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Maxim Defense Industries, LLC v. Kunsky

United States District Court, D. Minnesota

October 10, 2019

Maxim Defense Industries, LLC, Plaintiff,
Jake Kunsky, and Unconventional Equipment Solutions, LLC, Defendants.


          Paul A. Magnuson United States District Court Judge

         This matter is before the Court on Defendants' Motion to Dismiss. For the following reasons, that Motion is granted in part and denied in part.


         The complete factual background is set forth in the Court's Order (Docket No. 19) denying a preliminary injunction and need not be repeated here. In brief, Maxim Defense Industries, LLC (“Maxim”) brought this case following the termination of its employment relationship with Jake Kunsky (“Kunsky”) and Kunsky's company, Unconventional Equipment Solutions, LLC (“UES”). Maxim alleges that Kunsky misused and destroyed Maxim's data, made unauthorized purchases with Maxim's credit card, and has not returned Maxim's devices and equipment.

         Maxim unsuccessfully sought injunctive relief requiring Kunsky to comply with the restrictive covenants in the parties' Consulting Agreement (“Agreement”), as well as to return an Apple Time Capsule and provide thumb drives that were connected to Maxim's devices. (Docket No. 19.) Maxim subsequently filed an Amended Complaint, pleading alternate theories of relief for the allegedly unreturned property, misused information and data, and unauthorized credit-card purchases. (Docket No. 21.) Kunsky and UES now move to dismiss Counts II through VIII of the Amended Complaint for failure to state a claim.


         To survive a motion to dismiss under Rule 12(b)(6), a complaint need only “contain sufficient factual matter, accepted as true, to ‘state a claim to relief that is plausible on its face.'” Ashcroft v. Iqbal, 556 U.S. 662, 678 (2009) (quoting Bell Atl. Corp. v. Twombly, 550 U.S. 544, 570 (2007)); see also Fed.R.Civ.P. 12(b)(6). A claim bears facial plausibility when it allows the Court “to draw the reasonable inference that the defendant is liable for the misconduct alleged.” Iqbal, 556 U.S. at 678. When evaluating a motion to dismiss under Rule 12(b)(6), the Court must accept plausible factual allegations as true. Gomez v. Wells Fargo Bank, N.A., 676 F.3d 655, 660 (8th Cir. 2012). But “[t]hreadbare recitals of the elements of a cause of action, supported by mere conclusory statements, ” are insufficient to support a claim. Iqbal, 556 U.S. at 678.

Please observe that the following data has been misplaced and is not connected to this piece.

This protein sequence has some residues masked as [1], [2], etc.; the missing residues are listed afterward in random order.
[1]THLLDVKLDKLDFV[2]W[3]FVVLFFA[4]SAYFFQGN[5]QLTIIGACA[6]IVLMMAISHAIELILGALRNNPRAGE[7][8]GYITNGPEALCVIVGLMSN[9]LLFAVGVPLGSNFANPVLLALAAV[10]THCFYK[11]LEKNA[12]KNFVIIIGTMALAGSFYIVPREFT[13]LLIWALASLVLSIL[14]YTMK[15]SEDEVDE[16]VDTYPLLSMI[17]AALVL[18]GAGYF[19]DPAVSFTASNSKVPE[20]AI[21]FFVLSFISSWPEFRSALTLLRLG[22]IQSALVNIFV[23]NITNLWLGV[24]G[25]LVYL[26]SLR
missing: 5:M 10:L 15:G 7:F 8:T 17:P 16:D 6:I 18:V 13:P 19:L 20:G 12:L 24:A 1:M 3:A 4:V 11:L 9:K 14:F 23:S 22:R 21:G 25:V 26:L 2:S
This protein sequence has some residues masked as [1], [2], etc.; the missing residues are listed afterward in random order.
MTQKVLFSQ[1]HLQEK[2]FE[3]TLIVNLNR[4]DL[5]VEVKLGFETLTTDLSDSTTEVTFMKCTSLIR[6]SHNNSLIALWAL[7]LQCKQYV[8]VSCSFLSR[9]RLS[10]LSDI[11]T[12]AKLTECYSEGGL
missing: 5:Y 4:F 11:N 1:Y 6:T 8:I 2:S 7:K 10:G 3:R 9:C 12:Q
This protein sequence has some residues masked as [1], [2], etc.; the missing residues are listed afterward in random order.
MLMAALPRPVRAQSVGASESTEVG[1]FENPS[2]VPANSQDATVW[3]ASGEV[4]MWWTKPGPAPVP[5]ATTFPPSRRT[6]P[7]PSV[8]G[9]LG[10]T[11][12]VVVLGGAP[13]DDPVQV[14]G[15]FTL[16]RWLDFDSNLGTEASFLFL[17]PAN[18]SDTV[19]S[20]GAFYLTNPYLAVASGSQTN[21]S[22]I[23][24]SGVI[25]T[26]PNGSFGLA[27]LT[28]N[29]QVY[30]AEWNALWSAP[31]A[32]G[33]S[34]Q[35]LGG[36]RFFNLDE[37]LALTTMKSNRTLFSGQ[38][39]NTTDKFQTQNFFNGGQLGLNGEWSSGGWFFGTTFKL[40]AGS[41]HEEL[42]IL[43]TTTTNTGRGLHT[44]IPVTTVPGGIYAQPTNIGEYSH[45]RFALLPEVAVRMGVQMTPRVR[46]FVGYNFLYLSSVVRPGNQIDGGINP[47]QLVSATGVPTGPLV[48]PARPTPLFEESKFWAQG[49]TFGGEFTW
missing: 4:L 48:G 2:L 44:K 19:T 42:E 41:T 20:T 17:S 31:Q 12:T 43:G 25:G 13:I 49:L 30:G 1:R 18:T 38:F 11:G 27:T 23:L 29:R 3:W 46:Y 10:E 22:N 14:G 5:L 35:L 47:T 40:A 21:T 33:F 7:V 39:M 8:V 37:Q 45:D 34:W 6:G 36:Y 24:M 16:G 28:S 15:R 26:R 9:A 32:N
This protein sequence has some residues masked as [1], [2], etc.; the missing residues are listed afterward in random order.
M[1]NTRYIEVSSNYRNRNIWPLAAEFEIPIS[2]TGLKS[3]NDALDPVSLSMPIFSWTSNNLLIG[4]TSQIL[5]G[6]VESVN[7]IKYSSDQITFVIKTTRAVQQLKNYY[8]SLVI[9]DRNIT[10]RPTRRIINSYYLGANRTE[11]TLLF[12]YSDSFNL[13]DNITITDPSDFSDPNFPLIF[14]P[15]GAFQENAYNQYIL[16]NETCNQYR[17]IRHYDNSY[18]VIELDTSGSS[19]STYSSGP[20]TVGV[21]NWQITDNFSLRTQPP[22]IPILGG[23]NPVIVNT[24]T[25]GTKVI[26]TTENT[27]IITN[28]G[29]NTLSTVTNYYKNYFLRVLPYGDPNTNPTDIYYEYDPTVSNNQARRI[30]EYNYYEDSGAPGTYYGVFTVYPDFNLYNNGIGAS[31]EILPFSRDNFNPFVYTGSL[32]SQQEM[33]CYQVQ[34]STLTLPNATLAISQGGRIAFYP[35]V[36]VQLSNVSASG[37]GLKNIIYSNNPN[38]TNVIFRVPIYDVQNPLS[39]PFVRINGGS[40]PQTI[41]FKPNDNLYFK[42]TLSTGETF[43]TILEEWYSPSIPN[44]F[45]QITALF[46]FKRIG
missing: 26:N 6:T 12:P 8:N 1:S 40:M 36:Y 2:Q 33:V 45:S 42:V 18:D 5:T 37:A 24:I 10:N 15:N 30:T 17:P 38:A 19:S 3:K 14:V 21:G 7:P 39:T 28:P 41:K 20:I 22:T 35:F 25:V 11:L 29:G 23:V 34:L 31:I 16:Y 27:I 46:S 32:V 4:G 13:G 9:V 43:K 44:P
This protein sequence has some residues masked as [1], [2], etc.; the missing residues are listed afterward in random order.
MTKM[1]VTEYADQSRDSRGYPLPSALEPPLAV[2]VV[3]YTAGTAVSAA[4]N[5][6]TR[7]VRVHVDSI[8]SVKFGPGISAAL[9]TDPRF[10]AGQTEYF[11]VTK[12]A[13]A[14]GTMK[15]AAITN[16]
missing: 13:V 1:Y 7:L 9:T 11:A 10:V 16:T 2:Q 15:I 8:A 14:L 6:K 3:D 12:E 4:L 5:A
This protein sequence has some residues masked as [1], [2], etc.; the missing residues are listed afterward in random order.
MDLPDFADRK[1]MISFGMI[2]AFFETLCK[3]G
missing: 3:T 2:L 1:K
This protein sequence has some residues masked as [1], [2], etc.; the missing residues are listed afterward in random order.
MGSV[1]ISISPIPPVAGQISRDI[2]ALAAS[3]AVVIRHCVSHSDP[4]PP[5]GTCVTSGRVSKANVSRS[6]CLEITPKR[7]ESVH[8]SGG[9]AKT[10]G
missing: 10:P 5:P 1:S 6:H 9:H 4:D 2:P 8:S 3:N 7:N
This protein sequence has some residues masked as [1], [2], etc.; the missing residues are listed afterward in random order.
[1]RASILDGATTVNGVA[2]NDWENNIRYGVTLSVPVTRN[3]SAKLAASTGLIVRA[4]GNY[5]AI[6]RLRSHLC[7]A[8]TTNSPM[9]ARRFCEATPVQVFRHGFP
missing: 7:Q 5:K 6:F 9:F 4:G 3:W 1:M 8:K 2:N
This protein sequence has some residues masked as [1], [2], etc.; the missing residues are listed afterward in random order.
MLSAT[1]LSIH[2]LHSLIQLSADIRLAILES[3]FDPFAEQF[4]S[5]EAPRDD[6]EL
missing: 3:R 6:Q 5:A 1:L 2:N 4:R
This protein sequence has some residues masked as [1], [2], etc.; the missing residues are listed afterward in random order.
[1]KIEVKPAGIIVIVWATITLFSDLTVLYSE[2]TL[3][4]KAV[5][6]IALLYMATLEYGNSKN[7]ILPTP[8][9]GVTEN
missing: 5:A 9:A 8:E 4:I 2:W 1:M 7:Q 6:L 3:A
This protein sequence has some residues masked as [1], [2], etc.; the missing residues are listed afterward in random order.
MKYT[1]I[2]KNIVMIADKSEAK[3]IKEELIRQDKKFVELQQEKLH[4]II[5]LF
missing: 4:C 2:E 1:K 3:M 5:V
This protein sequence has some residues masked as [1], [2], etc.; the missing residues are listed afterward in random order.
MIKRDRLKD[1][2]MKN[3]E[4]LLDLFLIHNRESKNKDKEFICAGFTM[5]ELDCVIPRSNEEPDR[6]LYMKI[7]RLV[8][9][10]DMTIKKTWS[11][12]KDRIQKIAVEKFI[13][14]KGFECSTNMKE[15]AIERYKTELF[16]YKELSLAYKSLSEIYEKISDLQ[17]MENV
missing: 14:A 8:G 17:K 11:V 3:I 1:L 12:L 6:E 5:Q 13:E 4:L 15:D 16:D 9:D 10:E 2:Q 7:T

Kunsky and UES ask the Court to dismiss Maxim's claims for a declaratory judgment, breach of contract, conversion, breach of loyalty, violation of the Computer Fraud and Abuse Act, civil theft, and unjust enrichment. At this stage, the Court assumes the allegations in the Amended Complaint are true and views them in the light most favorable to Maxim. See Miller v. Redwood Toxicology Lab., Inc., 688 F.3d 928, 933 n.4 (8th Cir. 2012).

         A. Declaratory Judgment

         In Count II, Maxim asks for a declaratory judgment under 28 U.S.C. §§ 2201-02, regarding three patent application agreements. Maxim claims that because Kunsky already executed the agreements, they are valid and enforceable under contract law. Kunsky and UES, on the other hand, contend that Maxim is asking for a declaratory judgment regarding patent ownership. Under this theory, Defendants assert that because no patents have yet issued, the dispute is not ripe and therefore the claim should be dismissed.

         Taking all the facts in the Amended Complaint as true, this claim seeks resolution of the validity of the agreements assigning patent application ownership, not patent ownership itself. Although Defendants are right that any underlying patent ownership claim is not ripe, the contract claim is ripe. Maxim has stated a claim on which relief can be granted on its declaratory judgment claim.

         B. Breach of Contract

         Count III pleads that Kunsky and UES breached the Agreement's confidentiality restrictions in three ways. First, Maxim alleges that Kunsky and UES did not return property and confidential information when asked. To establish a breach-of-contract claim, Maxim must prove three elements: (1) contract formation, (2) that Maxim performed any conditions precedent to demand Kunsky and UES's performance, and (3) that Kunsky and UES breached the contract. Park Nicollet Clinic v. Hamann, 808 N.W.2d 828, 833 (Minn. 2011) (citing Briggs Transp. Co. v. Ranzenberger, 217 N.W.2d 198, 200 (Minn. 1974)). The Amended Complaint alleges that the Agreement required Defendants to return Maxim's property and confidential information, but that Defendants did not comply. (Am. Compl. ¶¶ 46-47). Maxim accordingly meets the breach-of-contract pleading standards for unreturned property.

         Second, Maxim claims that Kunsky and UES destroyed confidential information, again violating the Agreement. Maxim sufficiently pleads that the data wiped from the laptop and cellphone is lost, and the amount of information lost cannot be fully comprehended at this time. Assuming that the Agreement prohibited Defendants from destroying confidential information, as Maxim alleges, ...

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